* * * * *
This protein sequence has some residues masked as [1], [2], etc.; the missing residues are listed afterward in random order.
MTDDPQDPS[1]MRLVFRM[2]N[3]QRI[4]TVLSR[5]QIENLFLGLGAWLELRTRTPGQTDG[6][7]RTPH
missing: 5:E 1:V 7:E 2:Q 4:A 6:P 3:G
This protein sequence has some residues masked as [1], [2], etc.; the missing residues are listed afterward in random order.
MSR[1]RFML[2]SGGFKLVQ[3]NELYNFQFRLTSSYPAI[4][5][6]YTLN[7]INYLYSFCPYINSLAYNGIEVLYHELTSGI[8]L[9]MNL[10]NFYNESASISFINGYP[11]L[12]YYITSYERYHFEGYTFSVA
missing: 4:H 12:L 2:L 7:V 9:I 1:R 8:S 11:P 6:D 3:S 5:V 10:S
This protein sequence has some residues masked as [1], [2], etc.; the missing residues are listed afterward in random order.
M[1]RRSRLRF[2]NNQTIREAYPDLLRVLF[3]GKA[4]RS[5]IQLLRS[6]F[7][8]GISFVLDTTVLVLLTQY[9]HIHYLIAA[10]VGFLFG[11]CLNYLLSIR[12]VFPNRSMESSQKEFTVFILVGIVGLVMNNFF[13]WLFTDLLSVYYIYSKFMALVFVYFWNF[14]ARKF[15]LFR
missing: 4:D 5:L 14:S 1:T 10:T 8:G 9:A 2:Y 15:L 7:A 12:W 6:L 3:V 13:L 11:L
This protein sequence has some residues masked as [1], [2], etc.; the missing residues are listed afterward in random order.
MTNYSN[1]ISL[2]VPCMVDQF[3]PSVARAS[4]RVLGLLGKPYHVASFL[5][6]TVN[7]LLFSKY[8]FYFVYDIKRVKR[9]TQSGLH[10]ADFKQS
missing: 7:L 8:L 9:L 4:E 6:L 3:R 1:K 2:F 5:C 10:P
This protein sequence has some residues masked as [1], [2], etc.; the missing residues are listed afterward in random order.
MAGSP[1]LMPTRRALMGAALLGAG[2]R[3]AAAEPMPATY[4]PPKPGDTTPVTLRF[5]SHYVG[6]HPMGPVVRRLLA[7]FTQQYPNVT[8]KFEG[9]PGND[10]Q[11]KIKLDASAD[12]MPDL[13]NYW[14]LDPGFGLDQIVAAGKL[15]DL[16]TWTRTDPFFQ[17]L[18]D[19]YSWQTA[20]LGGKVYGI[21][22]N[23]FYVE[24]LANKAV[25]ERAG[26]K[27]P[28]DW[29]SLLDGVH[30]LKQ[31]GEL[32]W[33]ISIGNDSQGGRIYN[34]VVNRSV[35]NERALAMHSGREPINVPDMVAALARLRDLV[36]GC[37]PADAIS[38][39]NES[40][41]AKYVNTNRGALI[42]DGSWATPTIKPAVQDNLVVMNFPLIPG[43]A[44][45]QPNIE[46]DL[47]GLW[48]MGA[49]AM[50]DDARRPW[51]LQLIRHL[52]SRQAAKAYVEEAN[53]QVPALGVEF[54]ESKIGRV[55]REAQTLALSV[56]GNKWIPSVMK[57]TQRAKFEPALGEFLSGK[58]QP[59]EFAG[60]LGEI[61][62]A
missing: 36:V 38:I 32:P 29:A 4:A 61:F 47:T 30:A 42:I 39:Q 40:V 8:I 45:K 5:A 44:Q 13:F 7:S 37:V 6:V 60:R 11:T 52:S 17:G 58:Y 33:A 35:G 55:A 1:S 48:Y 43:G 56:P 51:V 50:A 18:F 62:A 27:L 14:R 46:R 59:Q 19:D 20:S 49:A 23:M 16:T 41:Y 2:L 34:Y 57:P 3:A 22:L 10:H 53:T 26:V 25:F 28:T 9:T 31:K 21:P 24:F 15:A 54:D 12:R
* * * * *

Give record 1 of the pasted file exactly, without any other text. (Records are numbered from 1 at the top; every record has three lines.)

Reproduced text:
This protein sequence has some residues masked as [1], [2], etc.; the missing residues are listed afterward in random order.
MTDDPQDPS[1]MRLVFRM[2]N[3]QRI[4]TVLSR[5]QIENLFLGLGAWLELRTRTPGQTDG[6][7]RTPH
missing: 5:E 1:V 7:E 2:Q 4:A 6:P 3:G